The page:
Reciprocal Secure Data Analysis
What is the GDPR?

GDPR – General Data Protection Regulation – is the new EU regulation intending to combine and strengthen data protection within the EU. This regulation was made on the 27th of April 2016 and is due to come into effect 25th of May 2018, giving time to adapt to the changes. GDPR replaces the Data Protection Directive which has become outdated as a result of the rapid advancement of technology since 1995, when the directive was first made.


The GDPR will cover all countries that process or hold the personal data of EU citizens, whether that country is a part of the EU or not. This means that Britain will still have to abide by the laws of the GDPR despite the result of the EU referendum at the end of June.

Most important changes Some of the more important changes to legislation because of the GDPR are:

The fines for not complying with the laws can reach a maximum of 4% of the businesses global annual turnover or up to €20,000,000, whichever is greater. However, for the first accidental infraction only a warning would be given. There is also a lower limit fine of 2% or €10,000,000;

Data protection must be designed into the business services themselves, ensuring that data protection is carried out from start to finish of the involvement with the customer;

All personal data must be able to be erased at will if a client requests that they no longer wish you to be in possession of their details. Once a request is made there will be a time period of one month to erase the data;

Multinational companies that operate across the EU will need to employ a data protection officer independently that can manage both the IT systems, and be familiar with the legality of the GDPR;

Clear consent must be given for any personal data that is to be collected and processed. This will need to be consent from the child’s parents if they are under 16 years of age. This consent can be withdrawn at any time.



As technology changes, so must the legislation; so while the GDPR may make some processes more difficult for a large number of businesses, it is a necessary step that must be taken to protect the ever growing amount of personal information from people who could use that data for harmful purposes. It will become even more important to make sure that you know where your data comes from as well as exactly where and how it is being stored and processed.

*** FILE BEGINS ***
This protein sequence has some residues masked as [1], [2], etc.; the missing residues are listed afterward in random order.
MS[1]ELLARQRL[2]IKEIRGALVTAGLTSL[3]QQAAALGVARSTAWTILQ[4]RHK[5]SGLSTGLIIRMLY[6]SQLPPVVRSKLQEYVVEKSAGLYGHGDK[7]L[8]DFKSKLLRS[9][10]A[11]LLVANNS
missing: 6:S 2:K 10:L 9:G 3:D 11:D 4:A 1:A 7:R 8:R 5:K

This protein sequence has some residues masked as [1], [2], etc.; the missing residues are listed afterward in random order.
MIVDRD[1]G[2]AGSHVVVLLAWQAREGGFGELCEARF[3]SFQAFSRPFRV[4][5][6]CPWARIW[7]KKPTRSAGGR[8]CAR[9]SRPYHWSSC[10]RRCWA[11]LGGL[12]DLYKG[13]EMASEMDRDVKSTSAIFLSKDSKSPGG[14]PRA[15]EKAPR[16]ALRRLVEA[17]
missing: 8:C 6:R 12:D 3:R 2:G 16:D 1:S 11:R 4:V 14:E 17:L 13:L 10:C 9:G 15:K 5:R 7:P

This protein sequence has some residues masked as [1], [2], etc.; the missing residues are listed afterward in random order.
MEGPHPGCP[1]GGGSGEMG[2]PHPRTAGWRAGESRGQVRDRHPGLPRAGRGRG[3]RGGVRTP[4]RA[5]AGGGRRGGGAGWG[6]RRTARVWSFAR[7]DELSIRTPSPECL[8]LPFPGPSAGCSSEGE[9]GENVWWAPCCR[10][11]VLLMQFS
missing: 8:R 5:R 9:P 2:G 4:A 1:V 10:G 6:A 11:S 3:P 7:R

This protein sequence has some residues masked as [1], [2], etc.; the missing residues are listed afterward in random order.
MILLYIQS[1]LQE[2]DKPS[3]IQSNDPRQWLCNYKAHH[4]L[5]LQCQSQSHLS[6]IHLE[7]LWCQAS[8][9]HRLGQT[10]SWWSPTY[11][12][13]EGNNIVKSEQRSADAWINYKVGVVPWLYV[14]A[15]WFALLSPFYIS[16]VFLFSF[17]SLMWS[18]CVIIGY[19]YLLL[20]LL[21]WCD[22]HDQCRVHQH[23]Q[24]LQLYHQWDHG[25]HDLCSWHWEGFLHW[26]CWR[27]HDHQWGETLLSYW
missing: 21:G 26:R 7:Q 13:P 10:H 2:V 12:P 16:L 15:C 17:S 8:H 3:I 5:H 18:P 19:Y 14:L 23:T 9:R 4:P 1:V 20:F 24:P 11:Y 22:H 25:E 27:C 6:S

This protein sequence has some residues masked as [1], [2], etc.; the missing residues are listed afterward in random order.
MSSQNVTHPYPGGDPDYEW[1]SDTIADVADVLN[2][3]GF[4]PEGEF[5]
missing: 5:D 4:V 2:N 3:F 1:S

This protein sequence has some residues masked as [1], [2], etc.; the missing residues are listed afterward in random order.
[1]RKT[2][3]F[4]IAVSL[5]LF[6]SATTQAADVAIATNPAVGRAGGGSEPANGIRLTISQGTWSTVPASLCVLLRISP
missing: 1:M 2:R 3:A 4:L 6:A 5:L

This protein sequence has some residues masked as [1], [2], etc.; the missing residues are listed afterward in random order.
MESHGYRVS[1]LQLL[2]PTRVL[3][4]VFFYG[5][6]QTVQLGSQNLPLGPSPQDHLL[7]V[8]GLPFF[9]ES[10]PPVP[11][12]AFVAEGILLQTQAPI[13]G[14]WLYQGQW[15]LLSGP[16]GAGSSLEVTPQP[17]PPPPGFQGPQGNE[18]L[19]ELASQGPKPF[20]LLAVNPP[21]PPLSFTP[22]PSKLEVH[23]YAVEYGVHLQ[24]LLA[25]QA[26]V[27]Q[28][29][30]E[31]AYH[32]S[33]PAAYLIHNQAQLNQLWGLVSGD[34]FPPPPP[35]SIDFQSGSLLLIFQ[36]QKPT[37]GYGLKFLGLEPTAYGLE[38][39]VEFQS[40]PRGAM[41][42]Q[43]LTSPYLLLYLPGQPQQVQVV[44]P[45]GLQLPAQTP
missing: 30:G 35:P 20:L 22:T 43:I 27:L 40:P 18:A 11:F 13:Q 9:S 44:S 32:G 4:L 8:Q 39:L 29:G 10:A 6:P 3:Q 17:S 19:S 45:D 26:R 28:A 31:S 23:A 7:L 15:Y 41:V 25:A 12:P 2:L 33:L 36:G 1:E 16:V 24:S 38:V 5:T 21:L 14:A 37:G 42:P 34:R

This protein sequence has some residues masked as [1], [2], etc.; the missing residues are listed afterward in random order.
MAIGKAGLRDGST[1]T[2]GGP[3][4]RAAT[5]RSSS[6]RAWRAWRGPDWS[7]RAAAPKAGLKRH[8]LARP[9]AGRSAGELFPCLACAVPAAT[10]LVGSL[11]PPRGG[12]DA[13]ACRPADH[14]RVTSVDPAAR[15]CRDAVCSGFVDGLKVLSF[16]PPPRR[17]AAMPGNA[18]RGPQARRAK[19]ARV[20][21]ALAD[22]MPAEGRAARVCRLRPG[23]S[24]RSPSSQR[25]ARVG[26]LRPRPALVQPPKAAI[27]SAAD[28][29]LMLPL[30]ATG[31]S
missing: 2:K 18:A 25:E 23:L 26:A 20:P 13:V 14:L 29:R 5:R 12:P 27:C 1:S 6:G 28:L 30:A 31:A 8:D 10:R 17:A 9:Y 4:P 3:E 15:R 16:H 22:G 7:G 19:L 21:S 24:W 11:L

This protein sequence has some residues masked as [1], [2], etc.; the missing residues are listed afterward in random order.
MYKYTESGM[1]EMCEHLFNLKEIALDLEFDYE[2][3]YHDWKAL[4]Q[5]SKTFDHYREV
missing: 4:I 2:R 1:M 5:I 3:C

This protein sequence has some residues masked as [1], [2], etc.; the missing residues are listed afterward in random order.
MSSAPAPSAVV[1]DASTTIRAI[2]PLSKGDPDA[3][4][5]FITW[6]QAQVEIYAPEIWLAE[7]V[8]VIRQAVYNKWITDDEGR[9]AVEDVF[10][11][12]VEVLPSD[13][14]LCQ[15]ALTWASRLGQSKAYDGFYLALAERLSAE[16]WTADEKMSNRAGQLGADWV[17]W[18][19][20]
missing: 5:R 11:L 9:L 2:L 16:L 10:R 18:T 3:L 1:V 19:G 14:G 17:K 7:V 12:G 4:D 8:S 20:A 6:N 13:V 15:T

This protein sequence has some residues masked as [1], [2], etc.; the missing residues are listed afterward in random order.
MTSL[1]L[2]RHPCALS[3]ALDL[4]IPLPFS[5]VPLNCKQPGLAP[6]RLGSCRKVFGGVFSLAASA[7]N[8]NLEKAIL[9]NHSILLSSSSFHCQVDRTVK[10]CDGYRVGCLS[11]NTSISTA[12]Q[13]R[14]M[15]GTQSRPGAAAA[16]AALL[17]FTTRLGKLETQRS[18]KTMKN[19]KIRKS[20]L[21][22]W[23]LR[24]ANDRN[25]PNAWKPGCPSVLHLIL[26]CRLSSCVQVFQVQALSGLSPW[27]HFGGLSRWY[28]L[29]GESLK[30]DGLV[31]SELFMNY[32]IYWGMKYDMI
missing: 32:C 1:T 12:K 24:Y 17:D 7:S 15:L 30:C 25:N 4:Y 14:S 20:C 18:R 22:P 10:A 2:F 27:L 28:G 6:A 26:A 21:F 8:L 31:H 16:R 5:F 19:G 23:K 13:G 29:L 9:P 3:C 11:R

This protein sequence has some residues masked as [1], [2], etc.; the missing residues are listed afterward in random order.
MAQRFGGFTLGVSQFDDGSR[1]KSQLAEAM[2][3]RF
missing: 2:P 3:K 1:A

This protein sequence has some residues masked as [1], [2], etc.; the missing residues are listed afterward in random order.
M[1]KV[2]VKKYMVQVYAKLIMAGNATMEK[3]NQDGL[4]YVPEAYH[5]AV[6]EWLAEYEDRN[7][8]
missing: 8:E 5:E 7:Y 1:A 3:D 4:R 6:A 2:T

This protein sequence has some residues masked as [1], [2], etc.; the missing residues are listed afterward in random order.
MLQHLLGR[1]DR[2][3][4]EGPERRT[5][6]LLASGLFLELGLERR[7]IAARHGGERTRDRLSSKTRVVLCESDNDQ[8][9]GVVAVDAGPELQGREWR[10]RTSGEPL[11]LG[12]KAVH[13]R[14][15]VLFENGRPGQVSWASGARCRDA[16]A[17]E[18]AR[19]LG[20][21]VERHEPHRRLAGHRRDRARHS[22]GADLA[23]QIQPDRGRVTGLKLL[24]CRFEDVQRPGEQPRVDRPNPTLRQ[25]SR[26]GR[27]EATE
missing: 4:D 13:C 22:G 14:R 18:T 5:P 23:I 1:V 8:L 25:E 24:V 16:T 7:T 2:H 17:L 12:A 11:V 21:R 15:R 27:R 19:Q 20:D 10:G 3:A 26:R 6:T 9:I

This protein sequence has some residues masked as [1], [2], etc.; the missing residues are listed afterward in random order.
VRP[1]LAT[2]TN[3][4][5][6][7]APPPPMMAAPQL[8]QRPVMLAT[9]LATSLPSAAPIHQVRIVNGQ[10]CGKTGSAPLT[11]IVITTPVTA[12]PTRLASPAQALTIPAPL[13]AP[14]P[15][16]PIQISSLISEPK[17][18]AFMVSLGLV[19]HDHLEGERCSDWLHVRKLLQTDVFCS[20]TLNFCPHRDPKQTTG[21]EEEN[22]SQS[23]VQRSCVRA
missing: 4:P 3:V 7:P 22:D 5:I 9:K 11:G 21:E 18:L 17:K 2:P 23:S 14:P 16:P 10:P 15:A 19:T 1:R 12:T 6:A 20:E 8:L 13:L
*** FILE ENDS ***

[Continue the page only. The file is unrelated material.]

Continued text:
How to deal with GDPR

The GDPR will come into force on 25th May 2018, so companies currently have just under eighteen months to ensure that they are GDPR compliant. However, any contracts or services sold between now and then which have an end date after 25th May 2018 will also fall under the new regulations. The first step is to conduct an accurate assessment of the current systems in place and to implement any changes that need to be made quickly. It is important to ensure that all personal data held by a company has a known source, as well as a way of determining the age of the personal data along with evidence of some form of consent, allowing for the lawful collection or transfer of personal data. It is also necessary to ensure that all security measures protecting the data are strong enough to meet the requirements for the GDPR as incidents of data loss through security breaches will be taken very seriously.

One of the easiest ways to prepare for the GDPR is to ensure that you are sourcing your data and telemarketing needs from a reputable, reliable, and transparent company as this will meet many of the GDPR requirements. The company themselves would have to be GDPR compliant, making sure that consent was already gained and that much of the required data protection is already built into their services. Sourcing your data from a company with these features will save you a lot of time, allowing you to focus more on other parts of the GDPR that may be more challenging to implement.